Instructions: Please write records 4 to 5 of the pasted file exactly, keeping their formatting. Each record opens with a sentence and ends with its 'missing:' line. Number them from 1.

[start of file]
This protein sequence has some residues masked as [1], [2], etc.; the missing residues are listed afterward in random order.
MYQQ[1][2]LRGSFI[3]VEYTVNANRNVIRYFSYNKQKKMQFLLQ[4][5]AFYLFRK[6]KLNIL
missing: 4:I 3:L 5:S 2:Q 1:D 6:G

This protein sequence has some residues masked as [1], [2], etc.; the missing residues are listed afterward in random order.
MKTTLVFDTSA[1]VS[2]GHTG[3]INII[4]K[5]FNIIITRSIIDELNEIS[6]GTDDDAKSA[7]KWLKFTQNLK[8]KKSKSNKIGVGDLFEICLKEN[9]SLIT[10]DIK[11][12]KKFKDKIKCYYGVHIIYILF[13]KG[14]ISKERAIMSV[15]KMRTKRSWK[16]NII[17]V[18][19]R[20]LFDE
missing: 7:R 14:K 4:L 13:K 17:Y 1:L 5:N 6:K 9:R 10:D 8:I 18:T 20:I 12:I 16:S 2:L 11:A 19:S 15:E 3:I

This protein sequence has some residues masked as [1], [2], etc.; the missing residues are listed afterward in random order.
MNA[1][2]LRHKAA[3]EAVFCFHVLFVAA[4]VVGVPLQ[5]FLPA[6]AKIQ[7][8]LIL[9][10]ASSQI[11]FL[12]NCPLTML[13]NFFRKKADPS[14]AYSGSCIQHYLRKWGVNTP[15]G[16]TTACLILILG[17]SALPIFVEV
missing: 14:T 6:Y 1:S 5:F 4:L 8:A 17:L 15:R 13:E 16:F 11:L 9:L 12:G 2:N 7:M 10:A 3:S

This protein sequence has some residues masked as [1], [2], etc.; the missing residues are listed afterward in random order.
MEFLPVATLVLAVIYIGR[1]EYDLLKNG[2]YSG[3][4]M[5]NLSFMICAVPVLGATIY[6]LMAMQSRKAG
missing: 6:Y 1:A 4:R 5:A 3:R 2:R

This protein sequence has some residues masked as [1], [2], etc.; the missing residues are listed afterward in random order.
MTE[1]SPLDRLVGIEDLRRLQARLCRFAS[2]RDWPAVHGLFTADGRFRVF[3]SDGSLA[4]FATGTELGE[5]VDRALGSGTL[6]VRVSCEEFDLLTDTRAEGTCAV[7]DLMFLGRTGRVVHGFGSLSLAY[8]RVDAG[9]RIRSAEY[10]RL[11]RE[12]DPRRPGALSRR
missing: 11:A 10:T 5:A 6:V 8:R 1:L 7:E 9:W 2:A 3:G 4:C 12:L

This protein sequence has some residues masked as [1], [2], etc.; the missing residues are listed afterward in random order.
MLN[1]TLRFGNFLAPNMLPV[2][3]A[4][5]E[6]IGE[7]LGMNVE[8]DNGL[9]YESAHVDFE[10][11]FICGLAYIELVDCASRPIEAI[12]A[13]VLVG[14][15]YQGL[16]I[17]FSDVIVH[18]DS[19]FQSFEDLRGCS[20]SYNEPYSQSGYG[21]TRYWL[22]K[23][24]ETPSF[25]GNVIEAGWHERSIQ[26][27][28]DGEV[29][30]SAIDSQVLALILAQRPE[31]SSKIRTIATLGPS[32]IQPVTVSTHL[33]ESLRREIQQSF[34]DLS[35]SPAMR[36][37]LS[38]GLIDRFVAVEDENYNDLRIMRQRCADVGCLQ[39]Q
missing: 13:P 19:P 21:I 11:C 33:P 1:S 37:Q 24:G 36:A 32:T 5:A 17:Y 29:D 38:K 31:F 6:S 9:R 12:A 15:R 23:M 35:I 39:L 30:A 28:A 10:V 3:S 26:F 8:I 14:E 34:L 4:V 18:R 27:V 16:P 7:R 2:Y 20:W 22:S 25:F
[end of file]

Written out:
This protein sequence has some residues masked as [1], [2], etc.; the missing residues are listed afterward in random order.
MEFLPVATLVLAVIYIGR[1]EYDLLKNG[2]YSG[3][4]M[5]NLSFMICAVPVLGATIY[6]LMAMQSRKAG
missing: 6:Y 1:A 4:R 5:A 3:R 2:R

This protein sequence has some residues masked as [1], [2], etc.; the missing residues are listed afterward in random order.
MTE[1]SPLDRLVGIEDLRRLQARLCRFAS[2]RDWPAVHGLFTADGRFRVF[3]SDGSLA[4]FATGTELGE[5]VDRALGSGTL[6]VRVSCEEFDLLTDTRAEGTCAV[7]DLMFLGRTGRVVHGFGSLSLAY[8]RVDAG[9]RIRSAEY[10]RL[11]RE[12]DPRRPGALSRR
missing: 11:A 10:T 5:A 6:V 8:R 1:L 7:E 9:W 2:A 3:G 4:C 12:L